© 2023 All Rights reserved WUSF
Play Live Radio
Next Up:
Available On Air Stations

Tight Security For College Football National Championship

Stephanie Colombini

Fans getting ready for next week's College Football National Championship can brace themselves for heightened security around Tampa.

Tampa Assistant Police Chief Marc Hamlin recently spoke at Raymond James Stadium, host of the January 9 game. He says they've been planning for the championship for over a year. Hamlin says one of the reasons college football chose Tampa as the location is the city's history hosting major events.

“Big events such as the Super Bowl, the Republican National Convention, and I think at times we take for granted, Gasparilla, one of the largest parades in the country, because we do it every year,” Hamlin said. “It's also a very major undertaking."

Hamlin says attendees at all game-related events will have to go through metal detectors and bag checks. Security will be tight, but Hamlin is still urging the public to be vigilant: if you see something, say something.

“There is nothing specific to worry about with regard to this game or the events surrounding this game,” Hamlin said. “But if anyone doesn't think that the world is dangerous because of terrorism and things going on, then I think they're taking this too lightly.”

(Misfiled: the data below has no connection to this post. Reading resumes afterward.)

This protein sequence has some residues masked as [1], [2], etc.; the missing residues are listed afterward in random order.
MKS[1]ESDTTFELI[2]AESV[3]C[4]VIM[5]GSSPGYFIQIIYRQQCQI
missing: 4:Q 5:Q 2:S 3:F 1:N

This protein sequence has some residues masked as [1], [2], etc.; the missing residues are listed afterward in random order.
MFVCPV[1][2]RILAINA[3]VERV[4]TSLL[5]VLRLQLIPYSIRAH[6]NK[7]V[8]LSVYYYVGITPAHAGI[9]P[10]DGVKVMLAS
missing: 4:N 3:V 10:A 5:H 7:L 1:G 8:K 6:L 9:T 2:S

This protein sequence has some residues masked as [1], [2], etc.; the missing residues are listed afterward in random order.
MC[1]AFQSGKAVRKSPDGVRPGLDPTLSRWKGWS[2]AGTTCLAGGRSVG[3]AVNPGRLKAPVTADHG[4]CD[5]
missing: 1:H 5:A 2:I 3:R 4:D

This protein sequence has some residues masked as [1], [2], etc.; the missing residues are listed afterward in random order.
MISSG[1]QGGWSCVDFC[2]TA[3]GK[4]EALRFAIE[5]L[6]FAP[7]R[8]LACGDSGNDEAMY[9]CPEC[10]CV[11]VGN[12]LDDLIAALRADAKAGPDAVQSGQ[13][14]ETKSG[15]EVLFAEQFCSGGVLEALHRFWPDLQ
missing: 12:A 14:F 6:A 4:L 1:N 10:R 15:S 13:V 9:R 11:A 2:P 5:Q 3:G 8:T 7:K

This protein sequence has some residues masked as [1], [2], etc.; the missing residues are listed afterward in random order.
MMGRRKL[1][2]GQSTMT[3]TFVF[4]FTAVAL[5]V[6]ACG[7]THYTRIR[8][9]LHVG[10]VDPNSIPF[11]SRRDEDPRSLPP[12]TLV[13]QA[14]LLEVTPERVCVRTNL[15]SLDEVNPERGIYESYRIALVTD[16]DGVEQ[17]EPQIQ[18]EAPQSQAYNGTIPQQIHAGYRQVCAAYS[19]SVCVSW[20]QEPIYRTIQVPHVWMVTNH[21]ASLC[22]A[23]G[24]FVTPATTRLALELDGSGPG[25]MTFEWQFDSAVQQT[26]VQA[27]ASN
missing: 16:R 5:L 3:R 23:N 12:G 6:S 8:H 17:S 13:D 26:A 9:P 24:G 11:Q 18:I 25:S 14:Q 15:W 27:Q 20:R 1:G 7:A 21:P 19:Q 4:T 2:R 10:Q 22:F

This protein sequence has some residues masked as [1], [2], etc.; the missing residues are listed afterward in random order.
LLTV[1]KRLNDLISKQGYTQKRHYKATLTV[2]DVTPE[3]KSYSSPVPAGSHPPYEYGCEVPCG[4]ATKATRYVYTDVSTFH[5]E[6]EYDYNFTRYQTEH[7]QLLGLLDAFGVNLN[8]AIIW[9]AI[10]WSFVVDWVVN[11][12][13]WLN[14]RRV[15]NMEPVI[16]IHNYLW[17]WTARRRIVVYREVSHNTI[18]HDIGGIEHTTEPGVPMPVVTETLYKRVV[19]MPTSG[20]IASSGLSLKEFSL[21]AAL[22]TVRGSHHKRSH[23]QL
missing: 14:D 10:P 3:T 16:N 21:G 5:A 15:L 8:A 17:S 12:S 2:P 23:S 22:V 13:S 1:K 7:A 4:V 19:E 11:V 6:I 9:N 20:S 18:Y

The championship game at Raymond James Stadium has slightly stricter security rules than the game-related events this weekend around Tampa. Similar to an NFL game, fans are only allowed to bring in hand-size bags, or else they will have to use stadium-approved clear bags.

Hamlin’s advice? Be patient.

“Security will be robust, and if everyone arrives a little earlier than they normally would, they'll be able to get into the game on time, enjoy the tailgate, enjoy the kickoff and enjoy the festivities downtown,” Hamlin said.

Heavy traffic is expected near the stadium and downtown, so factor that into planning. Visit wusfnews.org this weekend for traffic updates.

I cover health care for WUSF and the statewide journalism collaborative Health News Florida. I’m passionate about highlighting community efforts to improve the quality of care in our state and make it more accessible to all Floridians. I’m also committed to holding those in power accountable when they fail to prioritize the health needs of the people they serve.
WUSF 89.7 depends on donors for the funding it takes to provide you the most trusted source of news and information here in town, across our state, and around the world. Support WUSF now by giving monthly, or make a one-time donation online.